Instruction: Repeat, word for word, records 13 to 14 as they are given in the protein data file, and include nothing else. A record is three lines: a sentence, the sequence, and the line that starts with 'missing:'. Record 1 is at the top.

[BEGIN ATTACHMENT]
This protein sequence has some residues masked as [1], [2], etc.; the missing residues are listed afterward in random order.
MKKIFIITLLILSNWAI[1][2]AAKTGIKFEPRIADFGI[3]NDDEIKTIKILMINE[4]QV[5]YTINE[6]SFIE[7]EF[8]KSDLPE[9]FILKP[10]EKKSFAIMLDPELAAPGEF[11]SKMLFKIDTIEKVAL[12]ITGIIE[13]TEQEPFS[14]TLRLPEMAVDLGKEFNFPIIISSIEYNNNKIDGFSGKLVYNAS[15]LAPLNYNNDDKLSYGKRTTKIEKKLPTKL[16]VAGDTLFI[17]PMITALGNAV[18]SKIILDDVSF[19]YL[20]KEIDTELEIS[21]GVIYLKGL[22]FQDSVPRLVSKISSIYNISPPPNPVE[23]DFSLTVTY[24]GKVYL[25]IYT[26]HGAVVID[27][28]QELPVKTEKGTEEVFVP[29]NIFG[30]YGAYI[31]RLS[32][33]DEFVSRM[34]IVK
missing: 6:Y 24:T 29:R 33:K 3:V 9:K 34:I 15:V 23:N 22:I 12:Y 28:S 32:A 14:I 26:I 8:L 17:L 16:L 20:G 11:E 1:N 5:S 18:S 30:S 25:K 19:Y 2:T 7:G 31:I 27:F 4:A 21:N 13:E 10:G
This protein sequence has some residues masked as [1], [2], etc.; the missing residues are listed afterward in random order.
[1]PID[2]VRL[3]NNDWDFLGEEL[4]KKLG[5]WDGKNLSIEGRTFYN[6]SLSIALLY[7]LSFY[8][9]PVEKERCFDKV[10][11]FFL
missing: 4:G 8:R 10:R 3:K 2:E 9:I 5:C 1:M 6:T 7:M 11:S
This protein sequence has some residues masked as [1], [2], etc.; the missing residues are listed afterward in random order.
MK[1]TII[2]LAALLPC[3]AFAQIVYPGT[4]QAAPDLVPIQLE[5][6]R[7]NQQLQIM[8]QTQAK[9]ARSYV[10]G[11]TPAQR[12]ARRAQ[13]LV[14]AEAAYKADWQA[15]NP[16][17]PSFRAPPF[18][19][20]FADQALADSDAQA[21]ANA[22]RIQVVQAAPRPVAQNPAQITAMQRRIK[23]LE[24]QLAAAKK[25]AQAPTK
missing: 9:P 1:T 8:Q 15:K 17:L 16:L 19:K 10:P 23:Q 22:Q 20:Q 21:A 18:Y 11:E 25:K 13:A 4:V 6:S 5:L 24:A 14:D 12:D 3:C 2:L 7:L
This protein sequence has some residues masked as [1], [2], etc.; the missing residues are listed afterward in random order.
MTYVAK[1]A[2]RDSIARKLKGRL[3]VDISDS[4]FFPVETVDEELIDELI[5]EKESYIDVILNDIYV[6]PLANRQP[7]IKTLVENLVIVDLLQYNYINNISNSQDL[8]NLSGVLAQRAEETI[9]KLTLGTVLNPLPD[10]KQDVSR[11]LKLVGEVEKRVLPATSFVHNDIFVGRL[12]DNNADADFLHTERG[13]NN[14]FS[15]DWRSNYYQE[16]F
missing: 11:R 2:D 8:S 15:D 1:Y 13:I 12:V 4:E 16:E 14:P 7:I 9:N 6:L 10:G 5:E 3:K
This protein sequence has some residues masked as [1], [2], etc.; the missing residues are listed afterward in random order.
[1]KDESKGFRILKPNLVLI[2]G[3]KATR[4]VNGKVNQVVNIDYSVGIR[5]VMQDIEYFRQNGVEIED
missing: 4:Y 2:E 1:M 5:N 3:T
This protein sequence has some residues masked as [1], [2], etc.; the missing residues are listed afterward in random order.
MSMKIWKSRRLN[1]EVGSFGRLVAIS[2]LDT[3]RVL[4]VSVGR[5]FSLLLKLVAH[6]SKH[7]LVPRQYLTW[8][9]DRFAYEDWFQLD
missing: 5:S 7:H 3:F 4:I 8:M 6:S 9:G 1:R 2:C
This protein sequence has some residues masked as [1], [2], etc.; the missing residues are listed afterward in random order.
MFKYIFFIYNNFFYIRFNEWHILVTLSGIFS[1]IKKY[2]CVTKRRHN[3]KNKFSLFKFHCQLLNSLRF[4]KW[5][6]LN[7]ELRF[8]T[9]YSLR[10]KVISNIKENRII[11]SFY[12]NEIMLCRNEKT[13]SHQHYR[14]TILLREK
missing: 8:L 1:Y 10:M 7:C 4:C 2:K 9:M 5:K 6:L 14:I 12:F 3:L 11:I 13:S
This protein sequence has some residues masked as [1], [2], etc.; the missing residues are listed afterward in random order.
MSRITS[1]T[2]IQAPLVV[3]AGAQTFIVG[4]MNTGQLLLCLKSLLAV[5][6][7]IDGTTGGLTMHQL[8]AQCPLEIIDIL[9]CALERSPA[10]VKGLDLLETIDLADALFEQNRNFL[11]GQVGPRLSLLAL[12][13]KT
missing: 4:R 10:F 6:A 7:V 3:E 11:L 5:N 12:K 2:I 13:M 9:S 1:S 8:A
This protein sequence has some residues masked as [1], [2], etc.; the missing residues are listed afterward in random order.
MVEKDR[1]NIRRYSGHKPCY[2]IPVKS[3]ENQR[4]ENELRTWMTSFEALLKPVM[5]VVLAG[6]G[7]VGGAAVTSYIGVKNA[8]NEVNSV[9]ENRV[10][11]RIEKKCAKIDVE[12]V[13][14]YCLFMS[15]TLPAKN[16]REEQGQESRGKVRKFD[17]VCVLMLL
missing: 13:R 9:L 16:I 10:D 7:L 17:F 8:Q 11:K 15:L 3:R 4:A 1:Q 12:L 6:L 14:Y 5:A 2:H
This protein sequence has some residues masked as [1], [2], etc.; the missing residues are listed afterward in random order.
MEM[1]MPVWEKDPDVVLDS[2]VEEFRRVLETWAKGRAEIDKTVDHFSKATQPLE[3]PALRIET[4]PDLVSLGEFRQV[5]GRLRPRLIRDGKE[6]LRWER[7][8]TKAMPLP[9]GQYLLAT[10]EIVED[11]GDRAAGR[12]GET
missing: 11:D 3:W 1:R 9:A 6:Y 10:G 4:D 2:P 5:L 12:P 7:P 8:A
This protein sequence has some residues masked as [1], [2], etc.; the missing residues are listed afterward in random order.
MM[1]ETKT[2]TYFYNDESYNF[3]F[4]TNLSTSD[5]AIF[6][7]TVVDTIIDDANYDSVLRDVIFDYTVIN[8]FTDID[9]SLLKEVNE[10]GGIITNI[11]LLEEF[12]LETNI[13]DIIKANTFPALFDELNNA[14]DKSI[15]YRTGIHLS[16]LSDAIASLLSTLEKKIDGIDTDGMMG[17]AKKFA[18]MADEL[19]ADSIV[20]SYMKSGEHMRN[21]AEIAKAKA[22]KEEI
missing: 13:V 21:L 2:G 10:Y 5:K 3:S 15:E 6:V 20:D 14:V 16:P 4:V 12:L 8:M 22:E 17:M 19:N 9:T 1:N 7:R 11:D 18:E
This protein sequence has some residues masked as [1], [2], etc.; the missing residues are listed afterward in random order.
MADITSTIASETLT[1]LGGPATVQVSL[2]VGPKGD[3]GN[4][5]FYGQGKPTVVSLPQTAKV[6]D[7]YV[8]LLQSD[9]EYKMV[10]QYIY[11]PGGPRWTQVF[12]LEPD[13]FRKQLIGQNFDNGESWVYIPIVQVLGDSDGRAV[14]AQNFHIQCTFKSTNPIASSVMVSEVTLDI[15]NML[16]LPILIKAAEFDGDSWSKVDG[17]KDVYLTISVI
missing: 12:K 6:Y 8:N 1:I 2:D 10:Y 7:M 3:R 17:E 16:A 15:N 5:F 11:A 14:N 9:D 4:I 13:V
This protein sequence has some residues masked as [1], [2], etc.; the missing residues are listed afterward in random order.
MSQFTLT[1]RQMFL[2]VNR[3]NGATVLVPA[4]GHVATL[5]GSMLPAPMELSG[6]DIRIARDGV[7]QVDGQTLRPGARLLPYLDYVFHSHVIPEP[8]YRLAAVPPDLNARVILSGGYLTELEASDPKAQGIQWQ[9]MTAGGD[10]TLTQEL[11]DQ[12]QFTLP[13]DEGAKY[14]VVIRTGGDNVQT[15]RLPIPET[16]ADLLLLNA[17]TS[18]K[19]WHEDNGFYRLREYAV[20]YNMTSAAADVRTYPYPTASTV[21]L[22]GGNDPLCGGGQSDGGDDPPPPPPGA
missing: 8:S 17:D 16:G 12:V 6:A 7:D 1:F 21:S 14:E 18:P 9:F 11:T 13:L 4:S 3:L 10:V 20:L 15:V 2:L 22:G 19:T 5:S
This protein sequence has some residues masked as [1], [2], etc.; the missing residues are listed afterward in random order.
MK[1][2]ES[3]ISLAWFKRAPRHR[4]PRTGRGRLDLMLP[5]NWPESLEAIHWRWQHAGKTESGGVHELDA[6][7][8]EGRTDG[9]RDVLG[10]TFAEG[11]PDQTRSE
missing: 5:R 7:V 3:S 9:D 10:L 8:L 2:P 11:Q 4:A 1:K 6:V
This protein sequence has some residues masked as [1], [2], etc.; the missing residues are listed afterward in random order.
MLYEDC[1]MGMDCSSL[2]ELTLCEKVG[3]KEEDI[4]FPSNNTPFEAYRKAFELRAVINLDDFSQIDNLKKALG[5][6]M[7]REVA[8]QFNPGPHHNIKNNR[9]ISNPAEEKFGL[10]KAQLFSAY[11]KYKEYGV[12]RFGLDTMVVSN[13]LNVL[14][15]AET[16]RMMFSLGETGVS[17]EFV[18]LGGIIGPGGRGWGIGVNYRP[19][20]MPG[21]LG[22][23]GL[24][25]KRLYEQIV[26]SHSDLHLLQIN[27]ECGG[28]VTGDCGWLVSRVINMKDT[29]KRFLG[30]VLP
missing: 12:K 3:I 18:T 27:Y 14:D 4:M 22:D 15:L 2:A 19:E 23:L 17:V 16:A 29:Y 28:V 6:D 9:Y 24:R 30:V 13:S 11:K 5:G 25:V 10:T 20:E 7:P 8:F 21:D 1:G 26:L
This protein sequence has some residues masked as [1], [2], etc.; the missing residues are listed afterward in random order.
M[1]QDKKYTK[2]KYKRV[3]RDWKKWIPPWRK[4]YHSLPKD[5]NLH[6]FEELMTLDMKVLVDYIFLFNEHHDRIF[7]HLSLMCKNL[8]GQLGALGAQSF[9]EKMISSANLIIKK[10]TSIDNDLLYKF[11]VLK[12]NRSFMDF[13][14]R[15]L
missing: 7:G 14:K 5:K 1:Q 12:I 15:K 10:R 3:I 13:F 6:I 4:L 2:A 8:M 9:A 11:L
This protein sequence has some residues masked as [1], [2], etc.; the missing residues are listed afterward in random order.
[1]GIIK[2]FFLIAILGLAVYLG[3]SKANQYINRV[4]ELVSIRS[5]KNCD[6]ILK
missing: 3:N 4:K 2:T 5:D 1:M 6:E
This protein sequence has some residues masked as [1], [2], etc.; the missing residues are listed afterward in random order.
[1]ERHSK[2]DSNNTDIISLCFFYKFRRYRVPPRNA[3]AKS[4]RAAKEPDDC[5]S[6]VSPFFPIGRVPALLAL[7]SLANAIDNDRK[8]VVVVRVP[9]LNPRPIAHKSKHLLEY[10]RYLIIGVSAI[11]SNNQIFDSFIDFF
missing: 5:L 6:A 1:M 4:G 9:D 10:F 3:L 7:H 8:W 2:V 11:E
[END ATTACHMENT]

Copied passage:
This protein sequence has some residues masked as [1], [2], etc.; the missing residues are listed afterward in random order.
MSQFTLT[1]RQMFL[2]VNR[3]NGATVLVPA[4]GHVATL[5]GSMLPAPMELSG[6]DIRIARDGV[7]QVDGQTLRPGARLLPYLDYVFHSHVIPEP[8]YRLAAVPPDLNARVILSGGYLTELEASDPKAQGIQWQ[9]MTAGGD[10]TLTQEL[11]DQ[12]QFTLP[13]DEGAKY[14]VVIRTGGDNVQT[15]RLPIPET[16]ADLLLLNA[17]TS[18]K[19]WHEDNGFYRLREYAV[20]YNMTSAAADVRTYPYPTASTV[21]L[22]GGNDPLCGGGQSDGGDDPPPPPPGA
missing: 8:S 17:D 16:G 12:V 6:A 7:D 1:F 21:S 14:E 18:P 9:F 11:T 13:L 4:S 3:L 10:V 20:L 15:V 2:L 22:G 19:T 5:S
This protein sequence has some residues masked as [1], [2], etc.; the missing residues are listed afterward in random order.
MK[1][2]ES[3]ISLAWFKRAPRHR[4]PRTGRGRLDLMLP[5]NWPESLEAIHWRWQHAGKTESGGVHELDA[6][7][8]EGRTDG[9]RDVLG[10]TFAEG[11]PDQTRSE
missing: 5:R 7:V 3:S 9:D 10:L 8:L 2:P 11:Q 4:A 1:K 6:V